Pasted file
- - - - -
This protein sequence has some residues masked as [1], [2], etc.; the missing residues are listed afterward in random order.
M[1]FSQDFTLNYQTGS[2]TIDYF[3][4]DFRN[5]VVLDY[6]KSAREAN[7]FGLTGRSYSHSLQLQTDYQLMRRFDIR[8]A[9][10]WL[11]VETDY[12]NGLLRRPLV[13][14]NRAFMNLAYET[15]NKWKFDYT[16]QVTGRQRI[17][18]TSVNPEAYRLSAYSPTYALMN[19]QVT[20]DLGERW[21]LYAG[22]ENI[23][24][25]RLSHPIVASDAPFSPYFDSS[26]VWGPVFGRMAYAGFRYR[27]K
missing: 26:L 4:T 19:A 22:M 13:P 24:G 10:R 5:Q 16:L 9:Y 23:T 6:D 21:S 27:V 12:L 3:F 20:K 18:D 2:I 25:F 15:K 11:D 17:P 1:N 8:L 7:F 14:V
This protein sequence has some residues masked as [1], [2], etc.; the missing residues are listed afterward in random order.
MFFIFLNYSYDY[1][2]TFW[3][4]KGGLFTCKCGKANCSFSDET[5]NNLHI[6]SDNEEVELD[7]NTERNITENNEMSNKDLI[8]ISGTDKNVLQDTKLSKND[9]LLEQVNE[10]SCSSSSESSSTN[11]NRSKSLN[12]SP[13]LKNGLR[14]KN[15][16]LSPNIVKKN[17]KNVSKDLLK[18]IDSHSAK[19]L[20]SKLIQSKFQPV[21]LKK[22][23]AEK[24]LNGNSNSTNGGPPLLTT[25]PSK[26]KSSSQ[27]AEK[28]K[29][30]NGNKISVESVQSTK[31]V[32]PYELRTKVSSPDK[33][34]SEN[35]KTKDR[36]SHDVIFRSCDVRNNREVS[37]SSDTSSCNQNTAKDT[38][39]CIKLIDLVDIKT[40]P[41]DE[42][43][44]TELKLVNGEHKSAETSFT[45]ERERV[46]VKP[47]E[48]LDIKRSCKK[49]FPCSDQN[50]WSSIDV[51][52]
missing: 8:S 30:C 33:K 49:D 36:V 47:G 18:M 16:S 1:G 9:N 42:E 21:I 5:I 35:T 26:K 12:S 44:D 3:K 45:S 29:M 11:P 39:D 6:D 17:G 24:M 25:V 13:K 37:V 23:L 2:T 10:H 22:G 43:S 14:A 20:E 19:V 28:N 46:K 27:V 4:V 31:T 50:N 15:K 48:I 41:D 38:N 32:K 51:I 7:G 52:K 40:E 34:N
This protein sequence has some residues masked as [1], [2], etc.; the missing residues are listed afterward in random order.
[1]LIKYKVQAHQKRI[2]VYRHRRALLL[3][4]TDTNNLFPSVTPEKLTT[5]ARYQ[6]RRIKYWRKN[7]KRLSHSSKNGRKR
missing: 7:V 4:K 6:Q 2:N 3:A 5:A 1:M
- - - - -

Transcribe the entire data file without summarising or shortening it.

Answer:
This protein sequence has some residues masked as [1], [2], etc.; the missing residues are listed afterward in random order.
M[1]FSQDFTLNYQTGS[2]TIDYF[3][4]DFRN[5]VVLDY[6]KSAREAN[7]FGLTGRSYSHSLQLQTDYQLMRRFDIR[8]A[9][10]WL[11]VETDY[12]NGLLRRPLV[13][14]NRAFMNLAYET[15]NKWKFDYT[16]QVTGRQRI[17][18]TSVNPEAYRLSAYSPTYALMN[19]QVT[20]DLGERW[21]LYAG[22]ENI[23][24][25]RLSHPIVASDAPFSPYFDSS[26]VWGPVFGRMAYAGFRYR[27]K
missing: 26:L 4:T 19:A 22:M 13:P 24:G 10:R 5:Q 16:L 9:Y 23:T 6:D 21:S 27:V 12:L 3:F 20:K 18:D 2:I 25:F 15:K 11:D 17:P 1:N 8:L 7:F 14:V
This protein sequence has some residues masked as [1], [2], etc.; the missing residues are listed afterward in random order.
MFFIFLNYSYDY[1][2]TFW[3][4]KGGLFTCKCGKANCSFSDET[5]NNLHI[6]SDNEEVELD[7]NTERNITENNEMSNKDLI[8]ISGTDKNVLQDTKLSKND[9]LLEQVNE[10]SCSSSSESSSTN[11]NRSKSLN[12]SP[13]LKNGLR[14]KN[15][16]LSPNIVKKN[17]KNVSKDLLK[18]IDSHSAK[19]L[20]SKLIQSKFQPV[21]LKK[22][23]AEK[24]LNGNSNSTNGGPPLLTT[25]PSK[26]KSSSQ[27]AEK[28]K[29][30]NGNKISVESVQSTK[31]V[32]PYELRTKVSSPDK[33][34]SEN[35]KTKDR[36]SHDVIFRSCDVRNNREVS[37]SSDTSSCNQNTAKDT[38][39]CIKLIDLVDIKT[40]P[41]DE[42][43][44]TELKLVNGEHKSAETSFT[45]ERERV[46]VKP[47]E[48]LDIKRSCKK[49]FPCSDQN[50]WSSIDV[51][52]
missing: 8:S 30:C 33:K 49:D 36:V 47:G 18:M 16:S 1:G 9:N 42:E 21:I 5:I 35:T 26:K 12:S 44:D 3:K 45:S 29:M 11:P 39:D 6:D 17:G 24:M 25:V 13:K 37:V 23:L 2:T 10:H 22:G 43:S 14:A 20:E 19:V 28:N 46:K 27:V 4:V 31:T 50:N 15:K 48:I 41:D 38:N 32:K 51:I 7:G 52:K 40:E 34:N
This protein sequence has some residues masked as [1], [2], etc.; the missing residues are listed afterward in random order.
[1]LIKYKVQAHQKRI[2]VYRHRRALLL[3][4]TDTNNLFPSVTPEKLTT[5]ARYQ[6]RRIKYWRKN[7]KRLSHSSKNGRKR
missing: 7:V 4:K 6:Q 2:N 3:A 5:A 1:M